Encyclopedia of Television Law Shows

Author : Hal Erickson
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When media coverage of courtroom trials came under intense fire in the aftermath of the infamous New Jersey v. Hauptmann lawsuit (a.k.a. the Lindbergh kidnapping case,) a new wave of fictionalized courtroom programming arose to satiate the public's appetite for legal drama. This book is an alphabetical examination of the nearly 200 shows telecast in the U.S. from 1948 through 2008 involving courtrooms, lawyers and judges, complete with cast and production credits, airdates, detailed synopses and background information. Included are such familiar titles as Perry Mason, Divorce Court, Judge Judy, LA Law, and The Practice, along with such obscure series as They Stand Accused, The Verdict Is Yours Sam Benedict, Trials of O'Brien, and The Law and Mr. Jones. The book includes an introductory overview of law-oriented radio and TV broadcasts from the 1920s to the present, including actual courtroom coverage (or lack of same during those years in which cameras and microphones were forbidden in the courtroom) and historical events within TV's factual and fictional treatment of the legal system. Also included in the introduction is an analysis of the rise and fall of cable's Court TV channel.

A Nation of Adversaries

Author : Patrick M. Garry
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Studies in Louisiana Torts Law

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Glass Half Full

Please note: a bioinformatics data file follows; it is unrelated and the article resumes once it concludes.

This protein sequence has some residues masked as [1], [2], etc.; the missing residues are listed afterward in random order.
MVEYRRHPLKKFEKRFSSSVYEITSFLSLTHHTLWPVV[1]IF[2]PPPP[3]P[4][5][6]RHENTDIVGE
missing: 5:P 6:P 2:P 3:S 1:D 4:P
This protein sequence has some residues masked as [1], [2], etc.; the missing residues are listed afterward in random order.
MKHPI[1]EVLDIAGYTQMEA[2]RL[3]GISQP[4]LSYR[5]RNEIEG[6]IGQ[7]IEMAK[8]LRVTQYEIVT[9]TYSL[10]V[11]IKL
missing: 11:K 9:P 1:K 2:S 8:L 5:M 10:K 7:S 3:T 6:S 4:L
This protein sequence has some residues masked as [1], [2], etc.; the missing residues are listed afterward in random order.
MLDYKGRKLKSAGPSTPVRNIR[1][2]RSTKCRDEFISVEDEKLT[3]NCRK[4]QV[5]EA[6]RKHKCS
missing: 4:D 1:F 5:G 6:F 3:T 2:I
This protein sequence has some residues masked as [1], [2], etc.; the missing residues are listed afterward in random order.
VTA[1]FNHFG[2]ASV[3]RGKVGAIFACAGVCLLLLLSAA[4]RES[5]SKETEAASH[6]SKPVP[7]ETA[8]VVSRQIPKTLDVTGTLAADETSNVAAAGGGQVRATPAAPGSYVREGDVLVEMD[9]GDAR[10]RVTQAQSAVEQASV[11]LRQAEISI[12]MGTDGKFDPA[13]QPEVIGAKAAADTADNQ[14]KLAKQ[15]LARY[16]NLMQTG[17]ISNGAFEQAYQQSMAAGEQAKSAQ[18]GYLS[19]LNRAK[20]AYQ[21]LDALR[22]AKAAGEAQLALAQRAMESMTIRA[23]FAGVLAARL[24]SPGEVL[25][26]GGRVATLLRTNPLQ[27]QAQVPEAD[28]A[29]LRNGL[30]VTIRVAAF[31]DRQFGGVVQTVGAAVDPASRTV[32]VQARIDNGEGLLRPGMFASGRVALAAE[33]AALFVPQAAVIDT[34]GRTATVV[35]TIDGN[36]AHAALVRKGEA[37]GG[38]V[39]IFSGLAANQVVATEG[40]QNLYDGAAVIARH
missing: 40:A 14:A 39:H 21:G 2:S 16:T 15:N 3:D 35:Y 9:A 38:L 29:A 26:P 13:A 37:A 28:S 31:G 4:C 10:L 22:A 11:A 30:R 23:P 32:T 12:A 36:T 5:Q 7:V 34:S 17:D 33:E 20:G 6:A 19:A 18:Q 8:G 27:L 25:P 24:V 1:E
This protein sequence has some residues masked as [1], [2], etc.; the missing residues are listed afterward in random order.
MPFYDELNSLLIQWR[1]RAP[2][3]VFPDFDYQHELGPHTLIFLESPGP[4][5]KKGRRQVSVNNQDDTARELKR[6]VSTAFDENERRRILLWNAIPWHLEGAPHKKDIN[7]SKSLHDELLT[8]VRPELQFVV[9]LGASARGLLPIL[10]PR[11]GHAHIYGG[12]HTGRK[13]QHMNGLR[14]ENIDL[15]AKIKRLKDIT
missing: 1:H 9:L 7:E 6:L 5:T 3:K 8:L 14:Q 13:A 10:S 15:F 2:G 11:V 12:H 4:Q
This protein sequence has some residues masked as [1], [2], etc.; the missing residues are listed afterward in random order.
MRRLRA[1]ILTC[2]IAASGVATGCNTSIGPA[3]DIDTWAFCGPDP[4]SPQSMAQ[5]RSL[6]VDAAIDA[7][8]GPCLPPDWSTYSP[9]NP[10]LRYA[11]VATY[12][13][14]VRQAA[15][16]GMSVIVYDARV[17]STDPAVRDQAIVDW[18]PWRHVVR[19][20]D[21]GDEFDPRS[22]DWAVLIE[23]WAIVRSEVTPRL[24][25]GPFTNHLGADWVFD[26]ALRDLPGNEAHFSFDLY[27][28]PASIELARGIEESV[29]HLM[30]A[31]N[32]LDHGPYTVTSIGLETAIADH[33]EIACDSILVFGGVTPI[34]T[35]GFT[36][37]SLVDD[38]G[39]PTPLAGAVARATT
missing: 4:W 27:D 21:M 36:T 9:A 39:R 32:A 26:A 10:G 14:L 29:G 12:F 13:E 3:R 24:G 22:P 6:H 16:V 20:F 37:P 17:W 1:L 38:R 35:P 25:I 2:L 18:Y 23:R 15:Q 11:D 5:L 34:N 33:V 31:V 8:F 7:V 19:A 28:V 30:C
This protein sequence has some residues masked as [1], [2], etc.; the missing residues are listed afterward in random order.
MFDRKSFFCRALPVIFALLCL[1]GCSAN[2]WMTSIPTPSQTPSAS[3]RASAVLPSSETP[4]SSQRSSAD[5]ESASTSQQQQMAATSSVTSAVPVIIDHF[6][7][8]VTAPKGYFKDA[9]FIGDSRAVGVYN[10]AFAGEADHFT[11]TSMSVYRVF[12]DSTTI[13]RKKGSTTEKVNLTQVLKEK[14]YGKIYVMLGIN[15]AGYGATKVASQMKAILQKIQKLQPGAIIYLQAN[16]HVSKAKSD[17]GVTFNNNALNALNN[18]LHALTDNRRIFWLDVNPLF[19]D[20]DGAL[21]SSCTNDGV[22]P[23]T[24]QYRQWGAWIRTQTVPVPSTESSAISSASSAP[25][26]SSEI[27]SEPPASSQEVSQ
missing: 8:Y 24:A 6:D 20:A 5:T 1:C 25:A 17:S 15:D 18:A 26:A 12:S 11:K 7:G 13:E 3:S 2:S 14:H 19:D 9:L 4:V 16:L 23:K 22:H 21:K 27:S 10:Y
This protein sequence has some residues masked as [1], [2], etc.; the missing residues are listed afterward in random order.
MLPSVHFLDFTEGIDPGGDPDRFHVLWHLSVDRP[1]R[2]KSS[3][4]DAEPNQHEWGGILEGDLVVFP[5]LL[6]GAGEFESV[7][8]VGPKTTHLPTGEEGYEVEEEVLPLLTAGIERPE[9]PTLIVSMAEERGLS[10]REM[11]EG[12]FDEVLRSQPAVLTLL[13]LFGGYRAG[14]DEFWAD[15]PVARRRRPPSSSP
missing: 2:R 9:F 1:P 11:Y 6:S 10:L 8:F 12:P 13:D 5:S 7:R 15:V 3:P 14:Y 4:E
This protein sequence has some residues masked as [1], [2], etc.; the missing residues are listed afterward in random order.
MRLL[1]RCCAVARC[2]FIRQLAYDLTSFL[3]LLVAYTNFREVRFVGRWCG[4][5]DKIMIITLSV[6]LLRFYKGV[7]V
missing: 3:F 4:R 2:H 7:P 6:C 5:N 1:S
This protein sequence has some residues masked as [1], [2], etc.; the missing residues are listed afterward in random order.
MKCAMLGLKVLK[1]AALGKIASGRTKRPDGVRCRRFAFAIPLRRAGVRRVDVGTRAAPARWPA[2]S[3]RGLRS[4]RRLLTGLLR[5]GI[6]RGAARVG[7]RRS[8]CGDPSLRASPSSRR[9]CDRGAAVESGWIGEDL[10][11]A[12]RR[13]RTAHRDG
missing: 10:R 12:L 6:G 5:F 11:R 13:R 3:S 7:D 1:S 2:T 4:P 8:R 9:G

Author : Benjamin H. Barton
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The hits keep coming for the American legal profession. Law schools are churning out too many graduates, depressing wages, and constricting the hiring market. Big Law firms are crumbling, as the relentless pursuit of profits corrodes their core business model. Modern technology can now handle routine legal tasks like drafting incorporation papers and wills, reducing the need to hire lawyers; tort reform and other regulations on litigation have had the same effect. As in all areas of today's economy, there are some big winners; the rest struggle to find work, or decide to leave the field altogether, which leaves fewer options for consumers who cannot afford to pay for Big Law. It would be easy to look at these enormous challenges and see only a bleak future, but Ben Barton instead sees cause for optimism. Taking the long view, from the legal Wild West of the mid-nineteenth century to the post-lawyer bubble society of the future, he offers a close analysis of the legal market to predict how lawyerly creativity and entrepreneurialism can save the profession. In every seemingly negative development, there is an upside. The trend towards depressed wages and computerized legal work is good for middle class consumers who have not been able to afford a lawyer for years. The surfeit of law school students will correct itself as the law becomes a less attractive and lucrative profession. As Big Law shrinks, so will the pernicious influence of billable hours, which incentivize lawyers to spend as long as possible on every task, rather than seeking efficiency and economy. Lawyers will devote their time to work that is much more challenging and meaningful. None of this will happen without serious upheaval, but all of it will ultimately restore the health of the faltering profession. A unique contribution to our understanding of the legal crisis, the unconventional wisdom of Glass Half Full gives cause for hope in what appears to be a hopeless situation.